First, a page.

Timeline: Alaska’s natural gas pipe dreams

Alaska Dispatch

Timeline: Alaska’s natural gas pipe dreams

Denali — The Alaska Gas Pipeline project is dead, which is déjà vu for many in Alaska. Talk of the gas line has been going on since workers struck oil at Prudhoe Bay in 1968. In 1977, President Jimmy Carter went so far as to sign legislation designating the Alaska Highway as the route the line would take. That’s pretty much been the trajectory of the project ever since….

In 2008, former Gov. Sarah Palin awarded the company the license to build the line, along with $500 million in state money to help it along the way. It was her signature piece of legislation. TransCanada says that its project is still moving forward.

But to know to know where Alaska’s going with this, it’s important to know where it’s been. 

374-denali-gas-pipeline-thumb-175x113-373.jpgAlaska Dispatch covers the plans, politics and problems of the Denali natural gas pipeline from 2003 until the cancellation of the project.

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Time to settle First Nations land claims: Financial Post

Diane Francis, columnist, Financial Post

Time to settle First Nations land claims

The time has come for Canada and the provinces to make timely and responsible resource development the country’s number one national interest. This represents a policy priority that has never existed but is absolutely essential today to protect Canadian living standards and rights.

To date, Canada has behaved like a patchwork quilt of special interests and various levels of government whose leaders have bobbed and weaved but never devised a just or swift means of settling, or rejecting, land claims by First Nations…..

This week, the opening shot of what could be a monumental battle was fired when First Nations representatives from British Columbia came to warn Big Oil in Calgary that they would obstruct any linkage to Asia via pipelines, and presumably, rail lines, through their territory. If joined by others, and this is a given, their obstructionism for gain, or ideology, will financially damage landlocked Alberta, the prairies, the North and therefore the living standards of all Canadians.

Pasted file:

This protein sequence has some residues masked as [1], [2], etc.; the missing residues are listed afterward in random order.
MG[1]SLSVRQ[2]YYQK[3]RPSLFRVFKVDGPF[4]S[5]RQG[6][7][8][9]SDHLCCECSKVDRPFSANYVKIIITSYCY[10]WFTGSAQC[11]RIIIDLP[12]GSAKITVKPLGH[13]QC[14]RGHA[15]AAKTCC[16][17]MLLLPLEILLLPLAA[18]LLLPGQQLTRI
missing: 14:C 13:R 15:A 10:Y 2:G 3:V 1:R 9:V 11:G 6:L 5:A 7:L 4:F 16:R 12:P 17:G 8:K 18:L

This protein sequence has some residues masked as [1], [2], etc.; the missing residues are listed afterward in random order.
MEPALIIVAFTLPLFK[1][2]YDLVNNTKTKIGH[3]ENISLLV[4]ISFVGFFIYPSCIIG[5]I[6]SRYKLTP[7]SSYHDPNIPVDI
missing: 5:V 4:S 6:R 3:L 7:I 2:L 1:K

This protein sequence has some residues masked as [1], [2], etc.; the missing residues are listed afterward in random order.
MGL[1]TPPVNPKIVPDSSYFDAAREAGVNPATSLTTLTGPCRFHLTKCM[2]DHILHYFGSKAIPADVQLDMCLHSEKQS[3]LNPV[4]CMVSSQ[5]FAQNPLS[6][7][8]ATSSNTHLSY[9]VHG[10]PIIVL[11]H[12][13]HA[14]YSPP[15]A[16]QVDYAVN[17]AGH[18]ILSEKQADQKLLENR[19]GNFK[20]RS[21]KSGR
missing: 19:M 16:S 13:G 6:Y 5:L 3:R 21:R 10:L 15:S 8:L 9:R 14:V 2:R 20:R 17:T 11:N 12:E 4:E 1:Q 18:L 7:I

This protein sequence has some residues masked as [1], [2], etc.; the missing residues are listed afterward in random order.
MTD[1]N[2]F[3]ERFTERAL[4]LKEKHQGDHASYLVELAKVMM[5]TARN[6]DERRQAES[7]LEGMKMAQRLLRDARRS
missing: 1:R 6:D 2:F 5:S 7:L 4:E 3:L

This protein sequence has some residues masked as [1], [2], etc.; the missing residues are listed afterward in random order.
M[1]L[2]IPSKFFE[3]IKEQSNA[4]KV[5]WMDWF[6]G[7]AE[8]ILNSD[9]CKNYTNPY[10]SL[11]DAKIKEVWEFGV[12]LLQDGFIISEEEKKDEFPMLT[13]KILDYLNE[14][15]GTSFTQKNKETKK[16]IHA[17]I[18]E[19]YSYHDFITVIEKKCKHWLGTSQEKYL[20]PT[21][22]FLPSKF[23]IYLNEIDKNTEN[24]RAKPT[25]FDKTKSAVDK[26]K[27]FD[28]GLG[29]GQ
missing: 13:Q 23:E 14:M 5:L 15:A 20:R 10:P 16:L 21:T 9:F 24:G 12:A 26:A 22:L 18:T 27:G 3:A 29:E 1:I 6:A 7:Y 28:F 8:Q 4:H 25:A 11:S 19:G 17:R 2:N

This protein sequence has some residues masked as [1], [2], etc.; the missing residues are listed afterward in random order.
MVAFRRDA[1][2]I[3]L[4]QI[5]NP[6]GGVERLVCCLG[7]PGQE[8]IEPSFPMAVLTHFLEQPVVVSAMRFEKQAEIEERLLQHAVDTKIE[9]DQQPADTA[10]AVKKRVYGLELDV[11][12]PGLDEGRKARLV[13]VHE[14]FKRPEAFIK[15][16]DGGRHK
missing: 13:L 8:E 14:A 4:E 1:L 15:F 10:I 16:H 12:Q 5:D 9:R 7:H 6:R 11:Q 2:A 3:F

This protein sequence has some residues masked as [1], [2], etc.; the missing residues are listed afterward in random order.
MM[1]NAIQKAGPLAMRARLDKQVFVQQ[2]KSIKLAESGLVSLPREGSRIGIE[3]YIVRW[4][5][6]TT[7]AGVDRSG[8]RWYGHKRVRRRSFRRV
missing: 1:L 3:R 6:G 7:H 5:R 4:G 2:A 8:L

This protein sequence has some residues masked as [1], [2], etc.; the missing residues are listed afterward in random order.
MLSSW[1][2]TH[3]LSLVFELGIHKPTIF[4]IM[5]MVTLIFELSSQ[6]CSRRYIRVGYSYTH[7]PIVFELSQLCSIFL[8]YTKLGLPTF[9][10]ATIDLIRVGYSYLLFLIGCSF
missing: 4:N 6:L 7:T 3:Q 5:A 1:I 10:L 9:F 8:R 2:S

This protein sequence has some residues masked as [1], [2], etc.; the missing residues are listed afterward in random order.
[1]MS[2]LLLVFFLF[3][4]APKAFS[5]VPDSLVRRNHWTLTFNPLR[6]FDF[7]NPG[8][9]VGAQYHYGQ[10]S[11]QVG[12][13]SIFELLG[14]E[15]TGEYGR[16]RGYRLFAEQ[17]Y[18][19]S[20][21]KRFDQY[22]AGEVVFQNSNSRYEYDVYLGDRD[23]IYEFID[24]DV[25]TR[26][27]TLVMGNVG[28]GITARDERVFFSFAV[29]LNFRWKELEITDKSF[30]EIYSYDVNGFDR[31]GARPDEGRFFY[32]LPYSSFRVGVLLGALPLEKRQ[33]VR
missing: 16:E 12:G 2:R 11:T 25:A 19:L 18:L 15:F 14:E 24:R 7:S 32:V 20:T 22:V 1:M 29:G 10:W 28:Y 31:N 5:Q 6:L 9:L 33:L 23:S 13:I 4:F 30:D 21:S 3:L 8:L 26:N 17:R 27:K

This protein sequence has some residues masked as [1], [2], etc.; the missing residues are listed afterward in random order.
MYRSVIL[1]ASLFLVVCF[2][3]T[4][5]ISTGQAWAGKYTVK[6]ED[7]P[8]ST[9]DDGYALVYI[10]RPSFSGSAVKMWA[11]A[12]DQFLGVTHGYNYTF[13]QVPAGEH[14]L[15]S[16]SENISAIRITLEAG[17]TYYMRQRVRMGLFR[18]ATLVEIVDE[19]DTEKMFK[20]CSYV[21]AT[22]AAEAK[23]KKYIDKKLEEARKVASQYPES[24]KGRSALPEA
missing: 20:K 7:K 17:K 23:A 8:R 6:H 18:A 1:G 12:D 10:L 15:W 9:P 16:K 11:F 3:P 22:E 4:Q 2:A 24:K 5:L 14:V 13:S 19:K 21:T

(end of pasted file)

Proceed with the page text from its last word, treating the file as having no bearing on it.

Frankly, I don’t blame First Nations for obstructing development because they face a politicized and dysfunctional court system that never settles, never seems to reject new claims, never deals with any expeditiously and never imposes a deadline on requests.

Editor’s note: Read the quote from Financial Post business columnist Diane Francis carefully. In the key paragraph quoted here, she mentions the economy of Alberta, the prairies and the North. Somehow she neglected to mention the economy of the British Columbia, and the impact of the proposed Enbridge Northern Gateway pipeline, for good or ill on BC. A conservative columnist, Francis, seems to assume that First Nations are against the pipeline simply for gain or “ideology,” and that settling Land Claims will lead to the construction of the pipeline,

First Nations stand ground

Financial Post

First Nations stand ground

In case their unequivocal message hasn’t been received, British Columbia’s First Nations are in Calgary this week to make it clear to the board of directors of Enbridge Inc., Enbridge’s annual meeting of shareholders and members of the broader oil community that the proposed $5.5-billion Northern Gateway pipeline is not going forward. 

It will be a difficult message to accept. The pipeline between the oil sands in Alberta and Kitimat on the northern coast of B.C. is a big plank in the oil-and-gas industry’s strategy to develop a new market for its products in Asia, a major part of Enbridge’s growth strategy, a key piece of strategic infrastructure for all of Canada, and a major job creator for Western Canada.